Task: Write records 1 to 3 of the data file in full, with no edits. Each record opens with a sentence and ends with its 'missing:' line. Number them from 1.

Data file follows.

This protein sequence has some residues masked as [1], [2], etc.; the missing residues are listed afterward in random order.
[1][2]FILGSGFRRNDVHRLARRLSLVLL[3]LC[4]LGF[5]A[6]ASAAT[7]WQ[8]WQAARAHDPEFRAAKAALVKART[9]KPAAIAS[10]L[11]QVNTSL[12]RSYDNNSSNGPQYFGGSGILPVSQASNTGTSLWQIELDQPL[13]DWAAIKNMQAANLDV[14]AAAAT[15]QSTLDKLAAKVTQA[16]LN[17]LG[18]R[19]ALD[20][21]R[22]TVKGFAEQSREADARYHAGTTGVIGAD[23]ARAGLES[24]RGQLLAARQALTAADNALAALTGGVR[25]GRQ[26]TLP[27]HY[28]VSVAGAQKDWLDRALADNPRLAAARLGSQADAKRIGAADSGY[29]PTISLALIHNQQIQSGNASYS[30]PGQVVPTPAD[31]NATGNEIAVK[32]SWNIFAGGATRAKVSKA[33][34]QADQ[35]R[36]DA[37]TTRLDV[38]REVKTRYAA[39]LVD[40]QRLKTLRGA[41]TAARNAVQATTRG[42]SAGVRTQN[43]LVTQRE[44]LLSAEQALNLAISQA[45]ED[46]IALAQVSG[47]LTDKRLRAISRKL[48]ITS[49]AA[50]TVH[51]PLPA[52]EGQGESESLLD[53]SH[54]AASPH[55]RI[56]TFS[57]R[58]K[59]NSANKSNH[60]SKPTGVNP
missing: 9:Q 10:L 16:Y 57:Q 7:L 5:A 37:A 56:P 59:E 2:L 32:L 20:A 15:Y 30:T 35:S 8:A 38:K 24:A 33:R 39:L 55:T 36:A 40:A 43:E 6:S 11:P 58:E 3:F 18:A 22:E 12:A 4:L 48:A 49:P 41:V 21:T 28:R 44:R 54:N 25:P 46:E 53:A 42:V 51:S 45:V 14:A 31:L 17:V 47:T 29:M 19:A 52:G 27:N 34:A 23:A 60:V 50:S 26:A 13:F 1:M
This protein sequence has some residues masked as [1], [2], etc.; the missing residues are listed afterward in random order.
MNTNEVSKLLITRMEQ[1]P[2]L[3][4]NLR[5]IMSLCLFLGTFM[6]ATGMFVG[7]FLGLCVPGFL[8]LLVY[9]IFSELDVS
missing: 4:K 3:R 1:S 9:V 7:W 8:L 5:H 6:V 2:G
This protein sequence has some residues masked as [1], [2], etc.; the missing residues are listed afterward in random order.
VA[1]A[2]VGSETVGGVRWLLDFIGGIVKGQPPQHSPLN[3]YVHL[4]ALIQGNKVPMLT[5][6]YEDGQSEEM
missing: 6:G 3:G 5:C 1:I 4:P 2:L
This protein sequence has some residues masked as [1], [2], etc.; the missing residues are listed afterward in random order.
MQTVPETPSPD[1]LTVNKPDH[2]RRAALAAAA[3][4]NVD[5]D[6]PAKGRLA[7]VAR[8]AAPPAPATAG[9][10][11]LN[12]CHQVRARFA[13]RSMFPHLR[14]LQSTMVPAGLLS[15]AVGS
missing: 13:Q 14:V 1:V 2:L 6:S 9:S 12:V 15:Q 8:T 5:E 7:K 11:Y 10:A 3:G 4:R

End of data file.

This protein sequence has some residues masked as [1], [2], etc.; the missing residues are listed afterward in random order.
[1][2]FILGSGFRRNDVHRLARRLSLVLL[3]LC[4]LGF[5]A[6]ASAAT[7]WQ[8]WQAARAHDPEFRAAKAALVKART[9]KPAAIAS[10]L[11]QVNTSL[12]RSYDNNSSNGPQYFGGSGILPVSQASNTGTSLWQIELDQPL[13]DWAAIKNMQAANLDV[14]AAAAT[15]QSTLDKLAAKVTQA[16]LN[17]LG[18]R[19]ALD[20][21]R[22]TVKGFAEQSREADARYHAGTTGVIGAD[23]ARAGLES[24]RGQLLAARQALTAADNALAALTGGVR[25]GRQ[26]TLP[27]HY[28]VSVAGAQKDWLDRALADNPRLAAARLGSQADAKRIGAADSGY[29]PTISLALIHNQQIQSGNASYS[30]PGQVVPTPAD[31]NATGNEIAVK[32]SWNIFAGGATRAKVSKA[33][34]QADQ[35]R[36]DA[37]TTRLDV[38]REVKTRYAA[39]LVD[40]QRLKTLRGA[41]TAARNAVQATTRG[42]SAGVRTQN[43]LVTQRE[44]LLSAEQALNLAISQA[45]ED[46]IALAQVSG[47]LTDKRLRAISRKL[48]ITS[49]AA[50]TVH[51]PLPA[52]EGQGESESLLD[53]SH[54]AASPH[55]RI[56]TFS[57]R[58]K[59]NSANKSNH[60]SKPTGVNP
missing: 9:Q 10:L 16:Y 57:Q 7:L 5:A 37:A 56:P 59:E 2:L 32:L 20:A 15:Y 30:T 35:S 8:A 38:K 24:A 33:R 39:L 55:T 36:A 40:A 43:E 6:S 11:P 58:E 3:F 18:A 22:E 12:A 4:L 48:A 49:P 41:V 21:T 28:R 44:R 54:N 25:P 46:E 53:A 42:V 51:S 45:V 14:A 31:L 17:V 47:T 29:M 19:A 52:G 27:N 34:A 23:A 60:V 50:S 26:A 13:F 1:M
This protein sequence has some residues masked as [1], [2], etc.; the missing residues are listed afterward in random order.
MNTNEVSKLLITRMEQ[1]P[2]L[3][4]NLR[5]IMSLCLFLGTFM[6]ATGMFVG[7]FLGLCVPGFL[8]LLVY[9]IFSELDVS
missing: 4:K 3:R 1:S 9:V 7:W 8:L 5:H 6:V 2:G
This protein sequence has some residues masked as [1], [2], etc.; the missing residues are listed afterward in random order.
VA[1]A[2]VGSETVGGVRWLLDFIGGIVKGQPPQHSPLN[3]YVHL[4]ALIQGNKVPMLT[5][6]YEDGQSEEM
missing: 6:G 3:G 5:C 1:I 4:P 2:L